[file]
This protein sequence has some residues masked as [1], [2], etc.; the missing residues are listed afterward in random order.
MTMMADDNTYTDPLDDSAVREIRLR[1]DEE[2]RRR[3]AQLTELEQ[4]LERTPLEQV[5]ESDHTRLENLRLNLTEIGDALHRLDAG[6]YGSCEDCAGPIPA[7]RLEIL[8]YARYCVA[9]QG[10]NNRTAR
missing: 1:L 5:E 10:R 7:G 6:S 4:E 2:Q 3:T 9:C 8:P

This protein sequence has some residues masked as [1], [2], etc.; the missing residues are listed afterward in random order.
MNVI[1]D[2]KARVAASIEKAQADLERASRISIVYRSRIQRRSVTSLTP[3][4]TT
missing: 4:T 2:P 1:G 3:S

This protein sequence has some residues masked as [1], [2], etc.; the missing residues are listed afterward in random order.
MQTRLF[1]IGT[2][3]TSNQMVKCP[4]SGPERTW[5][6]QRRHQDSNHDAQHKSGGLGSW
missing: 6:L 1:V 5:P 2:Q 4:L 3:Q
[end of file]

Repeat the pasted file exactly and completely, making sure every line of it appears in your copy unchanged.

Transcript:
This protein sequence has some residues masked as [1], [2], etc.; the missing residues are listed afterward in random order.
MTMMADDNTYTDPLDDSAVREIRLR[1]DEE[2]RRR[3]AQLTELEQ[4]LERTPLEQV[5]ESDHTRLENLRLNLTEIGDALHRLDAG[6]YGSCEDCAGPIPA[7]RLEIL[8]YARYCVA[9]QG[10]NNRTAR
missing: 1:L 5:E 10:R 7:G 6:S 4:E 2:Q 3:T 9:C 8:P

This protein sequence has some residues masked as [1], [2], etc.; the missing residues are listed afterward in random order.
MNVI[1]D[2]KARVAASIEKAQADLERASRISIVYRSRIQRRSVTSLTP[3][4]TT
missing: 4:T 2:P 1:G 3:S

This protein sequence has some residues masked as [1], [2], etc.; the missing residues are listed afterward in random order.
MQTRLF[1]IGT[2][3]TSNQMVKCP[4]SGPERTW[5][6]QRRHQDSNHDAQHKSGGLGSW
missing: 6:L 1:V 5:P 2:Q 4:L 3:Q